Re: RARA-AVIS: Re: male PI sexuality

From: Maura McMillan (
Date: 24 Feb 2000

i will look into joe handsen's brandstetter, thank you.

At 09:55 AM 2/24/2000 -0400, you wrote:
>maura wrote:
>>here's something to discuss. i was just mulling over in my mind the general
>>and consistent failure, in my eyes, of female writers to produce female
>>protagonists with any sort of real visceral fortitude of the sort you see
>>in the archetypal male PI. i think this missing element is commonly
>>identified as testosterone. does anyone agree/disagree that a good PI has
>>to have a strong heterosexual orientation?
>Some thoughts:
>Well, as far as heterosexuality being a requirement for P.I.s go, Joe
>Hansen's Dave Brandstetter was certainly one of the more exceptional
>exceptions--as tough and tersely written as Hammett. And he
>definitely has a sex drive. And he was actually in a long-term
>relationship. Come to think of it, Hansen broke all kinds of "rules"
>besides the obvious one. It's a shame how under-rated this
>uncompromising series is. Last I heard, some of the books were being
>reprinted in the U.S. by Alyson, a small gay/lesbian press. Great
>news, as it goes, but it would be great to see them published by
>someone a bit more mainstream.
>As for female eyes with "visceral fortitude":
>Max Collins' Ms. Michael Tree, who has a pretty good sex drive, gave
>birth during a case, and there was even a breast-feeding scene, I
>think. Another male-written female eye, Reed Stephen's Ginny
>Fistoulari certainly qualifies, as well. You really have to hand it
>to her. And Greg Rucka's Bridgett Logan has plenty of guts, too. One
>of the reason's I think a lot of women found her unrealistic is that
>she just doesn't fit the stereotype. Of course, Max and Reed and Greg
>are all guys, so I guess they don't count.
>I haven't read it yet, but supposedly V.I. Warshawski's latest has
>her subjecting herself to some real crap to crack a case. And, if I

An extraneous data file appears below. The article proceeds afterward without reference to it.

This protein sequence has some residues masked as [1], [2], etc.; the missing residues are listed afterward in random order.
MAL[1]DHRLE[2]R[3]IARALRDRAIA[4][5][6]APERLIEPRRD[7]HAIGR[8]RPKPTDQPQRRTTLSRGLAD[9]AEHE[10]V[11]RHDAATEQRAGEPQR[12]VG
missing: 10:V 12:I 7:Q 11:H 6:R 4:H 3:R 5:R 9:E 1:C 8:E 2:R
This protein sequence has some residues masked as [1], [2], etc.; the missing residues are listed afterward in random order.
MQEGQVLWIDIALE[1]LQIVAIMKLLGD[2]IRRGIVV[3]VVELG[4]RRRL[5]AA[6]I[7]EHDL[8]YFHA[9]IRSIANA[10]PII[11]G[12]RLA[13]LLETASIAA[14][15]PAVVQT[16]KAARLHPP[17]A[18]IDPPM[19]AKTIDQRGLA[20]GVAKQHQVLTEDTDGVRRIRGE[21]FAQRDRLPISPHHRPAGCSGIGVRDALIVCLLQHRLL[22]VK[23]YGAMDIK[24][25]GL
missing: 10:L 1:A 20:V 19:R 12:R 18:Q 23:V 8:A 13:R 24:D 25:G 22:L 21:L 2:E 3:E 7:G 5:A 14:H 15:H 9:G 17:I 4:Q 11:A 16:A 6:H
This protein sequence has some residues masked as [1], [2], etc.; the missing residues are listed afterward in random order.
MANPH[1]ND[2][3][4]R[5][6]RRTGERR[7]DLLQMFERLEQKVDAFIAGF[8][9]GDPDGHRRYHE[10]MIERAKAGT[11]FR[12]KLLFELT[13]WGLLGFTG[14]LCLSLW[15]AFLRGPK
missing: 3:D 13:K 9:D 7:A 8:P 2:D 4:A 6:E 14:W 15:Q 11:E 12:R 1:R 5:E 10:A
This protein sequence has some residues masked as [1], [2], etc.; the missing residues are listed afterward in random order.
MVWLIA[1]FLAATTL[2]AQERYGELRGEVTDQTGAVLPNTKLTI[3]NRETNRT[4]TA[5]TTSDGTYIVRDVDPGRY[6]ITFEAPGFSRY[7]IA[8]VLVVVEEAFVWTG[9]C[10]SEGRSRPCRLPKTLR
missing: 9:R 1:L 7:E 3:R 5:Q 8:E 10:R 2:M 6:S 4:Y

>remember correctly, Liza Cody's Anna Lee was a pretty tough little
>cookie, in a hard-bitten Brit sorta way, certainly not the soft,
>warm, gooey at the centre, friend to all living things creature too
>many female-written female eyes try to be. Jenny Siler's character in
>the recent EASY MONEY isn't a P.I., but she seems to show some real
>balls, as well. Perhaps Siler's will eventually cough up a
>suitably-tough female eye.
>Then again, if all women do is try to write like men, what's the
>point? Then it becomes a sort of gender-based minstrel show. I think
>there are all kinds of toughness, and the more different voices
>detailing them, the better. (As long, of course, as the voices don't
>get in the way of the story). Certainly, most female eyes will never
>be mistaken for stone-cold looney-toons like Race Williams, Mike
>Hammer or Burke, but a lot of them make up in resolve and commitment
>what they lack in stature and testicular development. It's always
>easy to snort like a bull and thump on your chest like King Kong and
>get all NFL when you're six-five, 250 pounds, armed up to the wazoo,
>and have a psycho sidekick watching your back. But it takes real
>courage to stand up when you're all alone, 5-4, 130 pounds and only
>armed with your instincts. That's real guts.

>Oh, and if anyone's had difficulties e-mailing me lately, keep
>trying. My ISP assures me they almost have it fixed. Yeah, right...
>And Dennis? Buy Maura some capital letters for her next birthday, okay?
>Kevin Burton Smith
>The Thrilling Detective Web Site
>Now: The last few days to vote for The Thrillies.
>Soon: The P.I. Poll on Short Fiction, plus new stuff of our own.
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